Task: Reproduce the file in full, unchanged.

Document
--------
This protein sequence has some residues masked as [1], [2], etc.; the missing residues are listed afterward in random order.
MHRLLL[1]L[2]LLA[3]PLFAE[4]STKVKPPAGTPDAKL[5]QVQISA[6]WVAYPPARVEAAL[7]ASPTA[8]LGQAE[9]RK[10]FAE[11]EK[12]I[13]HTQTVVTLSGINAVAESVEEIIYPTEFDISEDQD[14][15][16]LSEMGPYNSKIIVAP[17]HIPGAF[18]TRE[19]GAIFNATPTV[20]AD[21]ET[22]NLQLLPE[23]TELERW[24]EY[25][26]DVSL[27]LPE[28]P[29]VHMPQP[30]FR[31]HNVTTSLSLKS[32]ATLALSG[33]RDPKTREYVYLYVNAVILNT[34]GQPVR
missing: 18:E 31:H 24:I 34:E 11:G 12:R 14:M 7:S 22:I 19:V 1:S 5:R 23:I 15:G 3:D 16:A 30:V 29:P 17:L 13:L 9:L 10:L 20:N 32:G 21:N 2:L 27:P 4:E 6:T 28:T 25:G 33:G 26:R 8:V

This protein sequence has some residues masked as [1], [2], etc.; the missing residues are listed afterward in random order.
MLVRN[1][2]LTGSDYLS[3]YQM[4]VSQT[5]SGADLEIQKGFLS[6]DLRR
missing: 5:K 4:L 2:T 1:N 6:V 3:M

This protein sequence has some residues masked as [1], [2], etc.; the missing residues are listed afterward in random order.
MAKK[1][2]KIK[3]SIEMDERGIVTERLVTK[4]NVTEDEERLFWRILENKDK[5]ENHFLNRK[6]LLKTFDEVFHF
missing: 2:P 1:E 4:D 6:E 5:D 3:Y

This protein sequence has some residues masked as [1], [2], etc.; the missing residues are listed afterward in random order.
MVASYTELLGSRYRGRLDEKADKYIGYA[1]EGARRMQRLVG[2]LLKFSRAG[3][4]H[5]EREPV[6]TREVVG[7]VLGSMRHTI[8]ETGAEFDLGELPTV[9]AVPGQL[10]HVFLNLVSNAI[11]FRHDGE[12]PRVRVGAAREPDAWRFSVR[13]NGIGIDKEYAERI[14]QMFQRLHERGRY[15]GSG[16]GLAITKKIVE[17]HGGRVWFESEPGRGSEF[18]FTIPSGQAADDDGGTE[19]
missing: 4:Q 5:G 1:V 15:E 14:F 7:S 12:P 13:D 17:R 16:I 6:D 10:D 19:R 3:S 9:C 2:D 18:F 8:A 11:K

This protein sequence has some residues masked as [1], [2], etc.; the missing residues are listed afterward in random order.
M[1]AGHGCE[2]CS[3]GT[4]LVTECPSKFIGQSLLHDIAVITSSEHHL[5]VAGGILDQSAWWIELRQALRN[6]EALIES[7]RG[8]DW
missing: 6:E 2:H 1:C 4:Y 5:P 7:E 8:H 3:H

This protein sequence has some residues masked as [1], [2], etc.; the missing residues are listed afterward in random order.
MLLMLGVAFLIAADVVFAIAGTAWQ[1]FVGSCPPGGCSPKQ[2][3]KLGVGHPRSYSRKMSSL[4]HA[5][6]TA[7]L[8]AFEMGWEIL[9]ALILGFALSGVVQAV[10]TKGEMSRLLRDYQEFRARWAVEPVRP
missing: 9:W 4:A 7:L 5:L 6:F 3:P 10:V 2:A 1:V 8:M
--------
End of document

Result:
This protein sequence has some residues masked as [1], [2], etc.; the missing residues are listed afterward in random order.
MHRLLL[1]L[2]LLA[3]PLFAE[4]STKVKPPAGTPDAKL[5]QVQISA[6]WVAYPPARVEAAL[7]ASPTA[8]LGQAE[9]RK[10]FAE[11]EK[12]I[13]HTQTVVTLSGINAVAESVEEIIYPTEFDISEDQD[14][15][16]LSEMGPYNSKIIVAP[17]HIPGAF[18]TRE[19]GAIFNATPTV[20]AD[21]ET[22]NLQLLPE[23]TELERW[24]EY[25][26]DVSL[27]LPE[28]P[29]VHMPQP[30]FR[31]HNVTTSLSLKS[32]ATLALSG[33]RDPKTREYVYLYVNAVILNT[34]GQPVR
missing: 18:E 31:H 24:I 34:E 11:G 12:R 14:M 7:S 22:I 19:V 1:S 5:R 23:I 15:G 3:D 16:A 30:V 29:P 17:L 13:L 9:L 10:L 20:N 32:G 21:N 2:L 27:P 4:E 6:T 28:T 25:G 33:G 26:R 8:V

This protein sequence has some residues masked as [1], [2], etc.; the missing residues are listed afterward in random order.
MLVRN[1][2]LTGSDYLS[3]YQM[4]VSQT[5]SGADLEIQKGFLS[6]DLRR
missing: 5:K 4:L 2:T 1:N 6:V 3:M

This protein sequence has some residues masked as [1], [2], etc.; the missing residues are listed afterward in random order.
MAKK[1][2]KIK[3]SIEMDERGIVTERLVTK[4]NVTEDEERLFWRILENKDK[5]ENHFLNRK[6]LLKTFDEVFHF
missing: 2:P 1:E 4:D 6:E 5:D 3:Y

This protein sequence has some residues masked as [1], [2], etc.; the missing residues are listed afterward in random order.
MVASYTELLGSRYRGRLDEKADKYIGYA[1]EGARRMQRLVG[2]LLKFSRAG[3][4]H[5]EREPV[6]TREVVG[7]VLGSMRHTI[8]ETGAEFDLGELPTV[9]AVPGQL[10]HVFLNLVSNAI[11]FRHDGE[12]PRVRVGAAREPDAWRFSVR[13]NGIGIDKEYAERI[14]QMFQRLHERGRY[15]GSG[16]GLAITKKIVE[17]HGGRVWFESEPGRGSEF[18]FTIPSGQAADDDGGTE[19]
missing: 4:Q 5:G 1:V 15:E 14:F 7:S 12:P 13:D 17:R 16:I 6:D 10:D 19:R 3:S 9:C 2:D 18:F 8:A 11:K

This protein sequence has some residues masked as [1], [2], etc.; the missing residues are listed afterward in random order.
M[1]AGHGCE[2]CS[3]GT[4]LVTECPSKFIGQSLLHDIAVITSSEHHL[5]VAGGILDQSAWWIELRQALRN[6]EALIES[7]RG[8]DW
missing: 6:E 2:H 1:C 4:Y 5:P 7:E 8:H 3:H

This protein sequence has some residues masked as [1], [2], etc.; the missing residues are listed afterward in random order.
MLLMLGVAFLIAADVVFAIAGTAWQ[1]FVGSCPPGGCSPKQ[2][3]KLGVGHPRSYSRKMSSL[4]HA[5][6]TA[7]L[8]AFEMGWEIL[9]ALILGFALSGVVQAV[10]TKGEMSRLLRDYQEFRARWAVEPVRP
missing: 9:W 4:A 7:L 5:L 6:F 3:P 10:V 2:A 1:V 8:M